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I provide an audio transcription service, for which I charge according to the audio length. Mostly I receive either audios or videos that have been produced by the person or organisation that sent me the material to be transcribed, so the copyright is theirs on both the source and transcript. No problem.

Sometimes, however, I get asked to transcribe material that is publically available online (e.g. podcasts or YouTube videos), and not owned by the person requesting the transcript. The transcript may or may not be for the requestor's personal use.

Is it illegal for me to transcribe this sort of material? I understand that a transcript of a podcast or video is a derivative work, and only the copyright owner can authorise creating a derivative work.

Thanks.

  • Are you doing something that you are not permitted to do, with that action being illegal if done without permission? Yes? Then yes, it's illegal. – Nij Mar 13 at 4:13
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"I understand that a transcript of a podcast or video is a derivative work, and only the copyright owner can authorise creating a derivative work."

You've answered your own question, at least for the US and Berne Convention (Wikipedia) signatories.

  • The Berne Convention also includes a number of specific copyright exceptions, and many countries signed the Marrakesh VIP Treaty. I assume if the transcription is based on such exception, it is fine? – wimh Mar 14 at 18:38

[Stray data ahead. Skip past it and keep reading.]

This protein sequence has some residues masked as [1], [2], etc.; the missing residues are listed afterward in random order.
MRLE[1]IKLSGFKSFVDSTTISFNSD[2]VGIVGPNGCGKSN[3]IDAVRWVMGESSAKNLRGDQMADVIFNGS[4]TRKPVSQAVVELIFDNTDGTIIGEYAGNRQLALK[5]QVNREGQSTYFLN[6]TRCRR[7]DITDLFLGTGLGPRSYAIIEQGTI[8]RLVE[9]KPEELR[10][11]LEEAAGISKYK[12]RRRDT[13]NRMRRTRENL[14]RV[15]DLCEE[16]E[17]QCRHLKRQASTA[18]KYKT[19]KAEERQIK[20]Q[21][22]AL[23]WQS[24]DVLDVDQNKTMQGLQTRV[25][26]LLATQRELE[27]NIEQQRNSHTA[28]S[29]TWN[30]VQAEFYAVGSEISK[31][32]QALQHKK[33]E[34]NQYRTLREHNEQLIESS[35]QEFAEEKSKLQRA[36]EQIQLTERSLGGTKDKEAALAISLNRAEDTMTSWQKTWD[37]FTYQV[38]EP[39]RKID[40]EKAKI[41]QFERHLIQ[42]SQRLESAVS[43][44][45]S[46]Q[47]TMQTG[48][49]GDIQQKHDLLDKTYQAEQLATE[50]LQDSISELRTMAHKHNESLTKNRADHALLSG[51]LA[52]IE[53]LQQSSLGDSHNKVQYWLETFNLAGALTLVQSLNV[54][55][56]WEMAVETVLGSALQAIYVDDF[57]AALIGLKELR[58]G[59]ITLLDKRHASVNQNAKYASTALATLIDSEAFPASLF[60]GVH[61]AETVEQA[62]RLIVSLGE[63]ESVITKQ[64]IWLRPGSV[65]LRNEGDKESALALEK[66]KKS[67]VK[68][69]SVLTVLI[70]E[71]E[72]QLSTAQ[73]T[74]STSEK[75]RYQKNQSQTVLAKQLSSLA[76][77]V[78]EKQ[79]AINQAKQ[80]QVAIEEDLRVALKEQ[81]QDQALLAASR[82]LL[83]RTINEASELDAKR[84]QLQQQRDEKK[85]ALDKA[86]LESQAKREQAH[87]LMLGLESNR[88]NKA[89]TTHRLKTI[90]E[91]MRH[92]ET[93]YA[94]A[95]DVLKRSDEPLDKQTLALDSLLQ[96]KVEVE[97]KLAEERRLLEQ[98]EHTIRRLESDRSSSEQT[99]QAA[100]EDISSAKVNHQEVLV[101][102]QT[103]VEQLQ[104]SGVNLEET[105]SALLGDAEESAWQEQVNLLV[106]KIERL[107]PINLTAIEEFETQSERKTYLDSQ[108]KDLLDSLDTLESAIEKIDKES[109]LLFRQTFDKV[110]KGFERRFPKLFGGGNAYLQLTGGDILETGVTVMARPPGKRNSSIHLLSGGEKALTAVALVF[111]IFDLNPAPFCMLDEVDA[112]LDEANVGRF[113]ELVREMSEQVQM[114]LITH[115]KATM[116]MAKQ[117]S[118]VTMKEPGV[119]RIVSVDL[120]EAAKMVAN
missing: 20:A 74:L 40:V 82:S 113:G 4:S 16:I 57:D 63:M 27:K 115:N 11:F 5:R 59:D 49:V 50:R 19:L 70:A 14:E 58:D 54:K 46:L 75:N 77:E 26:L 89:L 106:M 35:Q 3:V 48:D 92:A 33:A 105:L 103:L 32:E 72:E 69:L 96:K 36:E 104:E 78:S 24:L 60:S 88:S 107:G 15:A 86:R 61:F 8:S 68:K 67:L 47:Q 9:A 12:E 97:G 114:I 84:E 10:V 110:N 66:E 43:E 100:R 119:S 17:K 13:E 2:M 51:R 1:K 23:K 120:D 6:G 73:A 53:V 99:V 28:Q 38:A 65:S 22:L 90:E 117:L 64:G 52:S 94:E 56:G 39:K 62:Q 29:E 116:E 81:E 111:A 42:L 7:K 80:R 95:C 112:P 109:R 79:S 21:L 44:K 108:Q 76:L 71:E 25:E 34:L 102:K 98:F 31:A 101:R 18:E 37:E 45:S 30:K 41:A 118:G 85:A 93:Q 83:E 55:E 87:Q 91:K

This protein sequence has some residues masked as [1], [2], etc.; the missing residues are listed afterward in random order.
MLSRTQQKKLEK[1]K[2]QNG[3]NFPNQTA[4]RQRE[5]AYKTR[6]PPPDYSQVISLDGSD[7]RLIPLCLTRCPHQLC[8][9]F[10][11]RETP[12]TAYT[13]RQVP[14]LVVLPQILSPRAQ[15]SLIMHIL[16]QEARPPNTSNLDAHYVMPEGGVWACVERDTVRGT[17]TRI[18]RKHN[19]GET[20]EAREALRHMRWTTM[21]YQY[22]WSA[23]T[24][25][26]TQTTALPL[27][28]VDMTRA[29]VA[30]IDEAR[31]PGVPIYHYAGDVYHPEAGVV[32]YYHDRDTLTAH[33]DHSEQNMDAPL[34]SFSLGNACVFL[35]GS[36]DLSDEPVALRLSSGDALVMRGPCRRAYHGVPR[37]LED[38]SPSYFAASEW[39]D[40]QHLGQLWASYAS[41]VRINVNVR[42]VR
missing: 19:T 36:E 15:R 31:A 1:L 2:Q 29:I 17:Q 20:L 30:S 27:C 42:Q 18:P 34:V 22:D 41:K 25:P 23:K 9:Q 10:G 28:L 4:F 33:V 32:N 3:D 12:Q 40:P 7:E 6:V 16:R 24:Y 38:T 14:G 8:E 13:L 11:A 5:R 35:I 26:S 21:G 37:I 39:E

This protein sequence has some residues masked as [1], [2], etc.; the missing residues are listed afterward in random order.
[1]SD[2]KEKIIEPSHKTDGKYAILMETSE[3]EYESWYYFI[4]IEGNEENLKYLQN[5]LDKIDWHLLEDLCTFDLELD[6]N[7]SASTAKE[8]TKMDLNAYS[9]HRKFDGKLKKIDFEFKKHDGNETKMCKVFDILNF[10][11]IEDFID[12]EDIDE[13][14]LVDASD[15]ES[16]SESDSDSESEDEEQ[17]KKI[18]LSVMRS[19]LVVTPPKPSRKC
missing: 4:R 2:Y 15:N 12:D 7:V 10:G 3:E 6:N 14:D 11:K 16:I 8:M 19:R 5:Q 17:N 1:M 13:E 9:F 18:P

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A transcript is pretty much the very definition of a derivative work. The 4 tenets of fair use in the US are:

  • the purpose and character of your use
  • the nature of the copyrighted work
  • the amount and substantiality of the portion taken, and
  • the effect of the use upon the potential market.

The purpose and nature of your product is a commercial sound-to-text transcript, so a text.

The nature of the work you work on is a copyright protected work of art or expression.

The amount is the totality of the work.

A Transcript is a usurpation of the potential market the original producer might have: video transcripts are the basis for translations.

In this case, all the factors weigh against the transcriptions, especially the commercial aspect and the market usurpation.

So in fact, yes, it is copyright violation.

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